It's unfortunate, but I can't blame them for wanting to make reach a videogame. It's really hard to translate the book into a halo experience.

BigBoss
16th Feb 2012, 04:37
you mean the fps halo experience? Agreed, which is why I think they should have just done something different. It wasn't a numbered title, so its main appeal was to those who read the fiction and are probably the same ones who bought halo wars and odst.

Hypevosa
16th Feb 2012, 08:35
you mean the fps halo experience? Agreed, which is why I think they should have just done something different. It wasn't a numbered title, so its main appeal was to those who read the fiction and are probably the same ones who bought halo wars and odst.

Yeah, I just don't feel it would have the same spirit as the other games. I love the books for their lore, I've always loved a good bit of depth, but it would really need to be a very different game.

I bought and played ODST and loved the hell out of it - it's one of the few games I actually got the same feeling from that I do playing thief. I avoided combat and felt vulnerable (well, I'm also a challenge whore and played on legendary...), and really loved the exploration aspect of it, and it was awesome and challenging.

Personally, I also liked how Reach played out. There was a bit of deus ex bull****, like how the gal (Kat?) got needlessly killed by a needler rifle round... but I liked the characters portrayed, and felt the deaths of each was appropriate (again, ignoring Kat's).

Platinumoxicity
16th Feb 2012, 08:35
I've not seen anything official that says expert is canon, if anything the exact opposite would be true as people could go through the entire series without ever playing on expert.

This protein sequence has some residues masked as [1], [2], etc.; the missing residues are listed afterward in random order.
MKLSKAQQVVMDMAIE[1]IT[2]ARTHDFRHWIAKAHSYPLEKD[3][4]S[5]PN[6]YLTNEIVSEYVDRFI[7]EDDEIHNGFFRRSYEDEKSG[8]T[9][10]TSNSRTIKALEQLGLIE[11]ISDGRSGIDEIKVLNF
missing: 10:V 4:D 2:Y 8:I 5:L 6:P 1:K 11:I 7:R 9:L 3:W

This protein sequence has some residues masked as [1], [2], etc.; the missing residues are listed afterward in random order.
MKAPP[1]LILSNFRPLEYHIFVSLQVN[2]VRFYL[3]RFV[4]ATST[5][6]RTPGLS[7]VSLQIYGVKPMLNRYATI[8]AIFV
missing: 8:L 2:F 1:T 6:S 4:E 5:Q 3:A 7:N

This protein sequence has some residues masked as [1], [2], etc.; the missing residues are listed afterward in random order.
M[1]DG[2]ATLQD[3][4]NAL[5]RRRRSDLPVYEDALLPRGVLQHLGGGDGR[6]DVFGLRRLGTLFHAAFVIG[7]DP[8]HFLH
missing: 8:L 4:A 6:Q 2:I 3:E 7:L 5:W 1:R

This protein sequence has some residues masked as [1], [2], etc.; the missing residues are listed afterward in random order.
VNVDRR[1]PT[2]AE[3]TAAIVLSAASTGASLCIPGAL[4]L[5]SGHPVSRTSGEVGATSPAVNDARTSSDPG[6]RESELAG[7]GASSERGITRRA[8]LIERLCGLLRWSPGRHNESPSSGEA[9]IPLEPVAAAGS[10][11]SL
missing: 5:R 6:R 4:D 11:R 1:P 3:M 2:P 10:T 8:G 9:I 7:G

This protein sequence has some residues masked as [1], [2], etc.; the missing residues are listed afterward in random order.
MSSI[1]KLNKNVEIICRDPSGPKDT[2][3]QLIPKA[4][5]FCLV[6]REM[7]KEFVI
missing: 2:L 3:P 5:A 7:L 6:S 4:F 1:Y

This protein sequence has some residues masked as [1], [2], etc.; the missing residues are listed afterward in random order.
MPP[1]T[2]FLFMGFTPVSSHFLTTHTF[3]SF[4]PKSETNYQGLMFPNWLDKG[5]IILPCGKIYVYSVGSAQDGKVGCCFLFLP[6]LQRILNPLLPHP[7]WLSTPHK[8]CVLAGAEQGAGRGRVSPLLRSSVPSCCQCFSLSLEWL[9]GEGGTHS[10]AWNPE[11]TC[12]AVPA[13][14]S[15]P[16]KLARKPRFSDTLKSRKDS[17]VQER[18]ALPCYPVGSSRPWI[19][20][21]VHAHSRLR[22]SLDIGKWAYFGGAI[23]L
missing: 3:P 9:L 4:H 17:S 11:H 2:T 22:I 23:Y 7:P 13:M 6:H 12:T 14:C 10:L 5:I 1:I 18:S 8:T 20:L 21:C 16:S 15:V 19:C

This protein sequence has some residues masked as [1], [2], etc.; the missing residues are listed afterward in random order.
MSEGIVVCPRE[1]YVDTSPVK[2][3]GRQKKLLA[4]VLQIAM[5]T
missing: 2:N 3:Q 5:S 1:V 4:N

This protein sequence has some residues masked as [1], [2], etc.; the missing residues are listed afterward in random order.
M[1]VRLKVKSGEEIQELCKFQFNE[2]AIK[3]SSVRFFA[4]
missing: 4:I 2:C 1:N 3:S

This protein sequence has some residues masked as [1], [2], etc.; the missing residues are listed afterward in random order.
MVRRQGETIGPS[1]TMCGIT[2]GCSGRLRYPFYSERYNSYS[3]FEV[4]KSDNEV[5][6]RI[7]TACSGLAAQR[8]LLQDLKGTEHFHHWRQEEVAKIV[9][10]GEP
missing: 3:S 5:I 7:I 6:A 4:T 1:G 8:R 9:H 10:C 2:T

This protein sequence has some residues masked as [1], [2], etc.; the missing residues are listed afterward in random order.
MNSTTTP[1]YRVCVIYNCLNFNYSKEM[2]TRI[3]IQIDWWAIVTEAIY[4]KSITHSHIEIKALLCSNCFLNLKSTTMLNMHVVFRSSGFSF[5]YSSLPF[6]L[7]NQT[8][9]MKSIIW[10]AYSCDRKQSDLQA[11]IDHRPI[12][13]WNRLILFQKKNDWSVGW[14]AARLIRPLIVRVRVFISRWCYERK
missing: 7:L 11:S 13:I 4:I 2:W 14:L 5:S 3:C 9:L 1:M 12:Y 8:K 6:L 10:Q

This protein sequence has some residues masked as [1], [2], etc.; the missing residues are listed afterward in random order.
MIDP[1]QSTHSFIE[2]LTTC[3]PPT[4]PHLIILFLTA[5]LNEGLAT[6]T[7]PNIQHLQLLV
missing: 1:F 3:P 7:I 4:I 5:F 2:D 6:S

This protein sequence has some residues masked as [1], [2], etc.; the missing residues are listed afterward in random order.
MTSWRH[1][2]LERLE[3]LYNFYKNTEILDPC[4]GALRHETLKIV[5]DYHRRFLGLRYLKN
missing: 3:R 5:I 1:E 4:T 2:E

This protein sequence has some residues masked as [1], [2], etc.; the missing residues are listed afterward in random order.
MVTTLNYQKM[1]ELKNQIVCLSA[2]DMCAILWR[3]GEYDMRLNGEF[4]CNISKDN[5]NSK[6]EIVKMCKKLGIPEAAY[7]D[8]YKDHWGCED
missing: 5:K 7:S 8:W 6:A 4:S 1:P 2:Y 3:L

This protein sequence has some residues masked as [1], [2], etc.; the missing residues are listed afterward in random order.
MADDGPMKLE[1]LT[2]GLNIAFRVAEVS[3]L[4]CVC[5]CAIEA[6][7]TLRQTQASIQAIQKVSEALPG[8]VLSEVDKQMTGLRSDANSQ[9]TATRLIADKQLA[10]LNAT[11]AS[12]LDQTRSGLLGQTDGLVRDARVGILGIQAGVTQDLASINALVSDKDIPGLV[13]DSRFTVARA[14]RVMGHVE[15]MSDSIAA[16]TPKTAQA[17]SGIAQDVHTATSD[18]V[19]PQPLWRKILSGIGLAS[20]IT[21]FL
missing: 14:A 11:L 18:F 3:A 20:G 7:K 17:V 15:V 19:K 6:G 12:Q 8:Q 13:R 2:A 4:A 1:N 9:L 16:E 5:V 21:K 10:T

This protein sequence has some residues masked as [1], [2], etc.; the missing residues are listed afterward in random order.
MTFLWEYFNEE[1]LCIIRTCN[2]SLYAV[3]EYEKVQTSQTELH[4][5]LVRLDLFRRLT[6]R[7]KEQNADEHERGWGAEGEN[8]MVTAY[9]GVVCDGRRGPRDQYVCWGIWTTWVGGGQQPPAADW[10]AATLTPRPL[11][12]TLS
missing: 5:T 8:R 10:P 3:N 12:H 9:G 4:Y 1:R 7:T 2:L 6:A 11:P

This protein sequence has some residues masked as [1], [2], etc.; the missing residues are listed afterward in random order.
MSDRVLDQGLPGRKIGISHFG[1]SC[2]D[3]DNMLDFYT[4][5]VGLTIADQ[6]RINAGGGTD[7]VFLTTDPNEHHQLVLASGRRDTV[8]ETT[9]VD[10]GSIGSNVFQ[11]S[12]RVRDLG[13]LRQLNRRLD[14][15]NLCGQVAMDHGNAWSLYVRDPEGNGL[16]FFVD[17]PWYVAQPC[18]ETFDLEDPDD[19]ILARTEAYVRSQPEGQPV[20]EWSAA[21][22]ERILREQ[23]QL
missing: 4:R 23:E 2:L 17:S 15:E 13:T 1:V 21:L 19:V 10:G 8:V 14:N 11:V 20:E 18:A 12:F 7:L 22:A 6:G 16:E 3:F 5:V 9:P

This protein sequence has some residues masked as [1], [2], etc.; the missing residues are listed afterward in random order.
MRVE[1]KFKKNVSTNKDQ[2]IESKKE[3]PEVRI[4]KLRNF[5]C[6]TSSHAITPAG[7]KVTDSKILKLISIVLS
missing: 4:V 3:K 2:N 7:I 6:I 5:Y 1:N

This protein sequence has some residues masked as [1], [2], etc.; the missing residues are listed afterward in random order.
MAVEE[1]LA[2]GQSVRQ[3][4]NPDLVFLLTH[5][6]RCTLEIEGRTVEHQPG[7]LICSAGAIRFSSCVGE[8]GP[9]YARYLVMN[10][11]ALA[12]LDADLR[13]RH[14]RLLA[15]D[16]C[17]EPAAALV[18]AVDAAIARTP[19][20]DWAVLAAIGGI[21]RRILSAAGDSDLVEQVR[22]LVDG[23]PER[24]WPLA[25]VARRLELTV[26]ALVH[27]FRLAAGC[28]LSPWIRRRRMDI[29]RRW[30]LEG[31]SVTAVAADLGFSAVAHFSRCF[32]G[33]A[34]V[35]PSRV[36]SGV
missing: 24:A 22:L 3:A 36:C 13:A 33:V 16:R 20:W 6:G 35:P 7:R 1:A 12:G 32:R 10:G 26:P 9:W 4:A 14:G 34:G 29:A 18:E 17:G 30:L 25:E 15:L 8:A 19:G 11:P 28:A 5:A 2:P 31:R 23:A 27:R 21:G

Where have you gotten that information from? Is just your opinion, is it many peoples opinions or is it simply a developers statement? It seems awfully undefined when you say "pretty much considered".

There is no evidence to support the notion that Expert and "killing is for amateurs" is canon, but the writers and developers made it damn sure that there is no evidence against it. Remember, in those ridiculous wanted posters that should not even exist, Murder is not mentioned because the games have never specifically requested it from the player. Assault is mentioned, because there is one confirmed case in the trilogy, in the Crippled Burrick, when Garrett throws the flashbang and beats up the two cops.

And during Garrett's trial, when Orland is trying to convince the council that "Garrett is no stranger to murder", he only manages to list Karras and Constantine as Garrett's previous kills, because those are the only canon deaths that Garrett is confirmed to have caused.

So, saying that Garrett not killing anyone is canon, is wrong because there is no evidence for that. But the deliberate dancing around the issue, and refusal to link Garrett with any previous unconfirmed deaths really does say something. I think the developers wanted the non-letality of the Expert difficulty to fit the story better than the possible lethality of the lower difficulties.

BigBoss
16th Feb 2012, 10:30
you pretty much just answered the whole debate. I think it's pretty obvious that the devs intentionally left his whole possibility of murder a mystery and for it to be left to player interpretation or style of play for obvious reasons.

Caranfin
16th Feb 2012, 10:50
^^ That.

Garrett's feelings on killing are left intentionally ambiguous in everything shared by all the different difficulty levels. "Killing is for amateurs", while a piece of cool fluff, is a device meant to challenge the players on the higher difficulty levels.

Yaphy
16th Feb 2012, 10:58
And that is the reason why I do not like the forced no killing rule on expert. It's a sloppy way to make it harder. I would never kill anyone in a Thief game yet it still bothers me that I don't even have a choice on the matter when I play on expert. I want to be the one that is responsible for what is happening. Not some dumb rule. I think that they should change the gameplay somehow so that the player would feel themselves that they should not kill or at least kill as few as possible.

I read something interesting on askscience recently about blacking out due to head injury.